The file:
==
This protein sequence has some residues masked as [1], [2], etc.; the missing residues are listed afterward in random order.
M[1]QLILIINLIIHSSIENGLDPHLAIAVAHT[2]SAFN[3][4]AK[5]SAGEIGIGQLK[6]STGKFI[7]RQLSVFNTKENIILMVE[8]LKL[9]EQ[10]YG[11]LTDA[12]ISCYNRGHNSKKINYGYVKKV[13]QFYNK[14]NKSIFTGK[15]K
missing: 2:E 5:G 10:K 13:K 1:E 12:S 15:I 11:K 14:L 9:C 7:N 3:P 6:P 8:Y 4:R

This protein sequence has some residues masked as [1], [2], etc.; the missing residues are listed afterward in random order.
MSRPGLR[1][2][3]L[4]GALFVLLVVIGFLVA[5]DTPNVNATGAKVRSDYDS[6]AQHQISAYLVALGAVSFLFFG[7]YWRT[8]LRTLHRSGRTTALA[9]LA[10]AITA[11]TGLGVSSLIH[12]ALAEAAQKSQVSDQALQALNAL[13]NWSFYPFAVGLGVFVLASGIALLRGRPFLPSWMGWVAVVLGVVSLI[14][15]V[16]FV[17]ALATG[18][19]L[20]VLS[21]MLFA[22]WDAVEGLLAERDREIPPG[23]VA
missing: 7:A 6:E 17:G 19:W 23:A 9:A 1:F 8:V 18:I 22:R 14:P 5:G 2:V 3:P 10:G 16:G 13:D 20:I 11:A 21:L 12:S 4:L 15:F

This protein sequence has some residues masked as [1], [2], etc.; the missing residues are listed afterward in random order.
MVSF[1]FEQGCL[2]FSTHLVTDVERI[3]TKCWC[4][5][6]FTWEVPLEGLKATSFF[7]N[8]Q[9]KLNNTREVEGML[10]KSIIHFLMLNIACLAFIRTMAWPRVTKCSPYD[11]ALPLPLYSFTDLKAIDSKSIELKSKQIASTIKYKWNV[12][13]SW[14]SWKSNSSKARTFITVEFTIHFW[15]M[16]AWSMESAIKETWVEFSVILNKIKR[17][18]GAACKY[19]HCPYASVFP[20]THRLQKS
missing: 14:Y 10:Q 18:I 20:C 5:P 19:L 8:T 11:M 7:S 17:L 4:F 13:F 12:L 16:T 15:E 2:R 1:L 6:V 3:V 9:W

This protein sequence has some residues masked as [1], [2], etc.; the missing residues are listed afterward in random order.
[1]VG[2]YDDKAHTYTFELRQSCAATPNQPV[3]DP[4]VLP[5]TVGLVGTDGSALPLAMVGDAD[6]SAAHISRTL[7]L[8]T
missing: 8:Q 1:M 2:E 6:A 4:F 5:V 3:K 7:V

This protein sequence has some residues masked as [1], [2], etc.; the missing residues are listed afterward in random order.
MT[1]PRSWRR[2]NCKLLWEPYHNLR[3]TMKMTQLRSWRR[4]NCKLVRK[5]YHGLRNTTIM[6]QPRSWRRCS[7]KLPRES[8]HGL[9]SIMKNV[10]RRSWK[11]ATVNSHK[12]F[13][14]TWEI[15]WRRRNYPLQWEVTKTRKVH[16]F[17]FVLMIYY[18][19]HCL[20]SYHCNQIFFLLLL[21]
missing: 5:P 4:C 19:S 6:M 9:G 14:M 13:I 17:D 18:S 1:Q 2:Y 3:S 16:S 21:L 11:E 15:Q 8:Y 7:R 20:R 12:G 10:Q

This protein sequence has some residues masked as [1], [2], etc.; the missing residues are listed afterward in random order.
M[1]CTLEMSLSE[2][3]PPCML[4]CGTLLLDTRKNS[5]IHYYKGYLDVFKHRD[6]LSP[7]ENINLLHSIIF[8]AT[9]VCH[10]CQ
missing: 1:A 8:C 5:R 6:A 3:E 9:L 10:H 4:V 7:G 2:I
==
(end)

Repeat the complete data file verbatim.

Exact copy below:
This protein sequence has some residues masked as [1], [2], etc.; the missing residues are listed afterward in random order.
M[1]QLILIINLIIHSSIENGLDPHLAIAVAHT[2]SAFN[3][4]AK[5]SAGEIGIGQLK[6]STGKFI[7]RQLSVFNTKENIILMVE[8]LKL[9]EQ[10]YG[11]LTDA[12]ISCYNRGHNSKKINYGYVKKV[13]QFYNK[14]NKSIFTGK[15]K
missing: 2:E 5:G 10:K 13:K 1:E 12:S 15:I 11:K 14:L 9:C 7:N 3:P 6:P 8:Y 4:R

This protein sequence has some residues masked as [1], [2], etc.; the missing residues are listed afterward in random order.
MSRPGLR[1][2][3]L[4]GALFVLLVVIGFLVA[5]DTPNVNATGAKVRSDYDS[6]AQHQISAYLVALGAVSFLFFG[7]YWRT[8]LRTLHRSGRTTALA[9]LA[10]AITA[11]TGLGVSSLIH[12]ALAEAAQKSQVSDQALQALNAL[13]NWSFYPFAVGLGVFVLASGIALLRGRPFLPSWMGWVAVVLGVVSLI[14][15]V[16]FV[17]ALATG[18][19]L[20]VLS[21]MLFA[22]WDAVEGLLAERDREIPPG[23]VA
missing: 7:A 6:E 17:G 19:W 23:A 9:A 1:F 8:V 18:I 22:R 14:P 5:G 2:V 3:P 10:G 16:G 13:D 20:I 11:A 21:L 12:S 4:L 15:F

This protein sequence has some residues masked as [1], [2], etc.; the missing residues are listed afterward in random order.
MVSF[1]FEQGCL[2]FSTHLVTDVERI[3]TKCWC[4][5][6]FTWEVPLEGLKATSFF[7]N[8]Q[9]KLNNTREVEGML[10]KSIIHFLMLNIACLAFIRTMAWPRVTKCSPYD[11]ALPLPLYSFTDLKAIDSKSIELKSKQIASTIKYKWNV[12][13]SW[14]SWKSNSSKARTFITVEFTIHFW[15]M[16]AWSMESAIKETWVEFSVILNKIKR[17][18]GAACKY[19]HCPYASVFP[20]THRLQKS
missing: 14:Y 10:Q 18:I 20:C 5:P 19:L 8:T 11:M 7:S 17:L 4:F 13:F 12:L 16:T 15:E 2:R 1:L 6:V 3:V 9:W

This protein sequence has some residues masked as [1], [2], etc.; the missing residues are listed afterward in random order.
[1]VG[2]YDDKAHTYTFELRQSCAATPNQPV[3]DP[4]VLP[5]TVGLVGTDGSALPLAMVGDAD[6]SAAHISRTL[7]L[8]T
missing: 8:Q 1:M 2:E 6:A 4:F 5:V 3:K 7:V

This protein sequence has some residues masked as [1], [2], etc.; the missing residues are listed afterward in random order.
MT[1]PRSWRR[2]NCKLLWEPYHNLR[3]TMKMTQLRSWRR[4]NCKLVRK[5]YHGLRNTTIM[6]QPRSWRRCS[7]KLPRES[8]HGL[9]SIMKNV[10]RRSWK[11]ATVNSHK[12]F[13][14]TWEI[15]WRRRNYPLQWEVTKTRKVH[16]F[17]FVLMIYY[18][19]HCL[20]SYHCNQIFFLLLL[21]
missing: 5:P 4:C 19:S 6:M 9:G 14:M 13:I 17:D 18:S 1:Q 2:Y 3:S 16:S 21:L 11:E 15:Q 8:Y 7:R 20:R 12:G 10:Q

This protein sequence has some residues masked as [1], [2], etc.; the missing residues are listed afterward in random order.
M[1]CTLEMSLSE[2][3]PPCML[4]CGTLLLDTRKNS[5]IHYYKGYLDVFKHRD[6]LSP[7]ENINLLHSIIF[8]AT[9]VCH[10]CQ
missing: 1:A 8:C 5:R 6:A 3:E 9:L 10:H 4:V 7:G 2:I